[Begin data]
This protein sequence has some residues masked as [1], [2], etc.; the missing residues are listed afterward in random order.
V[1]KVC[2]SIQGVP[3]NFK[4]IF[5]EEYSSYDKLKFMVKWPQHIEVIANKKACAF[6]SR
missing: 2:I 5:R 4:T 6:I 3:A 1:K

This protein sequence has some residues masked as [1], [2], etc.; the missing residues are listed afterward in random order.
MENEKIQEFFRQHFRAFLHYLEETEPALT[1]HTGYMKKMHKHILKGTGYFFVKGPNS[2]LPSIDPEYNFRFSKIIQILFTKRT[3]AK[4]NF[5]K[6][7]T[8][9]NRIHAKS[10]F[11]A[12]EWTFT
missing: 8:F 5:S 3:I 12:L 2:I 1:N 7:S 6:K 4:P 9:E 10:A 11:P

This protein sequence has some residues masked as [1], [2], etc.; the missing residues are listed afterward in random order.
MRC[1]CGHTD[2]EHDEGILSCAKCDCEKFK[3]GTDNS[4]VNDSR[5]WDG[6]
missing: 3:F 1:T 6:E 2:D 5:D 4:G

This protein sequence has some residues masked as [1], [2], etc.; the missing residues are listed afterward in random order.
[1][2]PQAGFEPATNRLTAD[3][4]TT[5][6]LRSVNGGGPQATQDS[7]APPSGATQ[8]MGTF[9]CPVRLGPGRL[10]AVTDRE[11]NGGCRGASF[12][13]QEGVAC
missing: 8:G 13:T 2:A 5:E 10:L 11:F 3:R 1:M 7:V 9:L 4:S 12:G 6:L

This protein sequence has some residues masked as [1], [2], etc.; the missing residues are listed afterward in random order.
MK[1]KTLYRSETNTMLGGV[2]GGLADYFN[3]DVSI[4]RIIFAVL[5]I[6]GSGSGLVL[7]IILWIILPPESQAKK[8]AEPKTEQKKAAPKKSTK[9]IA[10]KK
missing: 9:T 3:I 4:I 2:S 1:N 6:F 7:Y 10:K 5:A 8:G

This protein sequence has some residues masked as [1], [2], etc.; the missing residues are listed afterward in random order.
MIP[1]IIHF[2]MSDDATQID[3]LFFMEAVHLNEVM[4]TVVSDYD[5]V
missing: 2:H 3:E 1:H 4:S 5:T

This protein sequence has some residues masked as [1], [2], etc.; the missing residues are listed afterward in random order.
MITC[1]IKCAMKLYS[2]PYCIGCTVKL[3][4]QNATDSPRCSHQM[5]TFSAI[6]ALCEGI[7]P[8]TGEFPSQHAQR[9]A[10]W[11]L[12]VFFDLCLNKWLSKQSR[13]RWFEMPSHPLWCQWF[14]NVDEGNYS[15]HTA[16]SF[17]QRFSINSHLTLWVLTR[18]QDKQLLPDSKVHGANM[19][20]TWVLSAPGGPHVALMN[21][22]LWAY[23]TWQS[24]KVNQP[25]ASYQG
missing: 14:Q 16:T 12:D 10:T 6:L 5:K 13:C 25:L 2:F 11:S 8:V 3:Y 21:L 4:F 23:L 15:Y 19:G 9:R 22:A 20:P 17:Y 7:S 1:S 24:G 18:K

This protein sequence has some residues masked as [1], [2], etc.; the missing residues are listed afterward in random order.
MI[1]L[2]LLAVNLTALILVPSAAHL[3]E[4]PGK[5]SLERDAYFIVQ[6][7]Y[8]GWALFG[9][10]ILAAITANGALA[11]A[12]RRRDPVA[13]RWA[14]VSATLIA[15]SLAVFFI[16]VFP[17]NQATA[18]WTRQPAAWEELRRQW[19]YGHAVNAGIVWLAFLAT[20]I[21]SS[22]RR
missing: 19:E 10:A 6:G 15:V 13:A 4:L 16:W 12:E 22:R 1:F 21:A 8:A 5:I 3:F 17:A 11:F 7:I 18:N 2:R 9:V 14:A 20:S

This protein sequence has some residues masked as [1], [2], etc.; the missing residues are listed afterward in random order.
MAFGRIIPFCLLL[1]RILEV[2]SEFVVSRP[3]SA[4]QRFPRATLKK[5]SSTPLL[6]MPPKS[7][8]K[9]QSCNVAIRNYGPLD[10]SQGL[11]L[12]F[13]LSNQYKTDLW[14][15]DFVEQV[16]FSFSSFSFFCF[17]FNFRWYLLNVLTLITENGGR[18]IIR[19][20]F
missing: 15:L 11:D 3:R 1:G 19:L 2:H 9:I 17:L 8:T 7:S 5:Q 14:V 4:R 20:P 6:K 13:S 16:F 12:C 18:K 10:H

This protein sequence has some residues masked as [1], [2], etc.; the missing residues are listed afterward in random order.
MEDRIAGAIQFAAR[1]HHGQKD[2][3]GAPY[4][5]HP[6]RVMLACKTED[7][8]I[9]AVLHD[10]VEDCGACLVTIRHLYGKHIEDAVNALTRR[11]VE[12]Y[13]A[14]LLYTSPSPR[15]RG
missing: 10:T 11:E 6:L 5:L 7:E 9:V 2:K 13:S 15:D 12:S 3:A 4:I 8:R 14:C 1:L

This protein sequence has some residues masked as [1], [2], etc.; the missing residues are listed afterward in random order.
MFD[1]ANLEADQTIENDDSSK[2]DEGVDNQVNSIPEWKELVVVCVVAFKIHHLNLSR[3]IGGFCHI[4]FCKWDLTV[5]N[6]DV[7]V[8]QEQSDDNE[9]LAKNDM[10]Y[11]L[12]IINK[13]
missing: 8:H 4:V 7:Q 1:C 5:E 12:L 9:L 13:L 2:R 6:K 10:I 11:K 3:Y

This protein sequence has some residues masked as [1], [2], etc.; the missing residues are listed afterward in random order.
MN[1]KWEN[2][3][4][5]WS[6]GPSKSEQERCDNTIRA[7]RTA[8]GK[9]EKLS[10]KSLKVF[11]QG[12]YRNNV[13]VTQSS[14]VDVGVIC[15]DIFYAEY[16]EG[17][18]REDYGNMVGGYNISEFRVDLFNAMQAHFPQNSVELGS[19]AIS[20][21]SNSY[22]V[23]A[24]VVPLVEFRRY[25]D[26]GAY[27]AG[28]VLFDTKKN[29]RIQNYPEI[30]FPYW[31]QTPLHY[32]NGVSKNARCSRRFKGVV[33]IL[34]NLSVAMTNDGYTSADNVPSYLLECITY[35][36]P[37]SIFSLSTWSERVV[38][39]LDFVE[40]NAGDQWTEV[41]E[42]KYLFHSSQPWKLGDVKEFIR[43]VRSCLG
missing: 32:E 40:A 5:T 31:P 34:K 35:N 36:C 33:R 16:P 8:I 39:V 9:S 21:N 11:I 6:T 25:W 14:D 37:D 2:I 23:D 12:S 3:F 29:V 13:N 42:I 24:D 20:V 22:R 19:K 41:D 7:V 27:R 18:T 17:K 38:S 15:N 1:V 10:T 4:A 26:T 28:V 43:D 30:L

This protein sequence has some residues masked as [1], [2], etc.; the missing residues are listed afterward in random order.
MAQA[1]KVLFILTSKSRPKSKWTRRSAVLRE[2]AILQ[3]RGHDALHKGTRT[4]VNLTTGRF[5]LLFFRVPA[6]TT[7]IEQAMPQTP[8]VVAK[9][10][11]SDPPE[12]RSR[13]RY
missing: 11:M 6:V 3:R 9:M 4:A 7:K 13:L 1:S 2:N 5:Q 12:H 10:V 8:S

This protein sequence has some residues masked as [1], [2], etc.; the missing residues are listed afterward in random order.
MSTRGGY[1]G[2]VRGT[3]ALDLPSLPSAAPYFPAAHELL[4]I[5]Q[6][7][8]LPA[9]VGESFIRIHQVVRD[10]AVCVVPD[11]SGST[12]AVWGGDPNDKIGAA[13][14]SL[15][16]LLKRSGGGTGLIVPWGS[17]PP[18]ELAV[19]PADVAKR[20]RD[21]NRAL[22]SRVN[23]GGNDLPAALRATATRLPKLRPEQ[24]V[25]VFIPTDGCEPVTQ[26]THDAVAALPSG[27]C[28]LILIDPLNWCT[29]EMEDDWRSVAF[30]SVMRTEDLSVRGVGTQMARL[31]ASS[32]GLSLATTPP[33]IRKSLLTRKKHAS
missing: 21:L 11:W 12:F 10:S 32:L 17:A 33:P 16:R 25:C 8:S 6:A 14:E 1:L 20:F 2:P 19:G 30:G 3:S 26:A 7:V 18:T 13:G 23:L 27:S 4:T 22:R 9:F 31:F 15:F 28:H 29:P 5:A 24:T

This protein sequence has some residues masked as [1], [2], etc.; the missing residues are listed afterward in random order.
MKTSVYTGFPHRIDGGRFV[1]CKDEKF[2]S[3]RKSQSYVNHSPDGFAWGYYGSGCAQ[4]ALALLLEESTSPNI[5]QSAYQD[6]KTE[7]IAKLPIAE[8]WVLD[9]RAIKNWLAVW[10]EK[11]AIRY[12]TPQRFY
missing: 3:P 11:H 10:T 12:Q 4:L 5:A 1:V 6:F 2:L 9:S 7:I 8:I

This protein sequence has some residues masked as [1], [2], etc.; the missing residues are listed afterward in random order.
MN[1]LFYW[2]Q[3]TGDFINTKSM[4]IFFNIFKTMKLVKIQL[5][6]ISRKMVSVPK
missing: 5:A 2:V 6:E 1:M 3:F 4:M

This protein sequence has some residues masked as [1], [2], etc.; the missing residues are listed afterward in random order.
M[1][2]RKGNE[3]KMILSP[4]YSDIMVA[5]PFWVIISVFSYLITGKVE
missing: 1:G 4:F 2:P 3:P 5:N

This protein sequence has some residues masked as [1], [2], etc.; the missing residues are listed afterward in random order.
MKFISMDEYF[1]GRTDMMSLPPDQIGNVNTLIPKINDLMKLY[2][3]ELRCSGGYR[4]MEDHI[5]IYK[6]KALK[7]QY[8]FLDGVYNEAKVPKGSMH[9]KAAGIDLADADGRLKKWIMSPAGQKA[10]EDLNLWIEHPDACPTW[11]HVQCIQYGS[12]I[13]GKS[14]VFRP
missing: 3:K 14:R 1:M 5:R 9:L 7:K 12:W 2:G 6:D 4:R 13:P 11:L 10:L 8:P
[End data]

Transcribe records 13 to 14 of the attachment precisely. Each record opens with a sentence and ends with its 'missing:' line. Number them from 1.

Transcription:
This protein sequence has some residues masked as [1], [2], etc.; the missing residues are listed afterward in random order.
MAQA[1]KVLFILTSKSRPKSKWTRRSAVLRE[2]AILQ[3]RGHDALHKGTRT[4]VNLTTGRF[5]LLFFRVPA[6]TT[7]IEQAMPQTP[8]VVAK[9][10][11]SDPPE[12]RSR[13]RY
missing: 11:M 6:V 3:R 9:M 4:A 7:K 13:L 1:S 2:N 5:Q 12:H 10:V 8:S

This protein sequence has some residues masked as [1], [2], etc.; the missing residues are listed afterward in random order.
MSTRGGY[1]G[2]VRGT[3]ALDLPSLPSAAPYFPAAHELL[4]I[5]Q[6][7][8]LPA[9]VGESFIRIHQVVRD[10]AVCVVPD[11]SGST[12]AVWGGDPNDKIGAA[13][14]SL[15][16]LLKRSGGGTGLIVPWGS[17]PP[18]ELAV[19]PADVAKR[20]RD[21]NRAL[22]SRVN[23]GGNDLPAALRATATRLPKLRPEQ[24]V[25]VFIPTDGCEPVTQ[26]THDAVAALPSG[27]C[28]LILIDPLNWCT[29]EMEDDWRSVAF[30]SVMRTEDLSVRGVGTQMARL[31]ASS[32]GLSLATTPP[33]IRKSLLTRKKHAS
missing: 21:L 11:W 12:F 10:S 32:L 17:A 33:P 16:R 25:C 8:S 6:A 14:E 1:L 20:F 2:P 19:G 30:G 3:S 26:A 7:V 18:T 13:G 23:L 27:S 4:T 22:R 9:F 31:F 15:F 28:H 29:P 5:A 24:T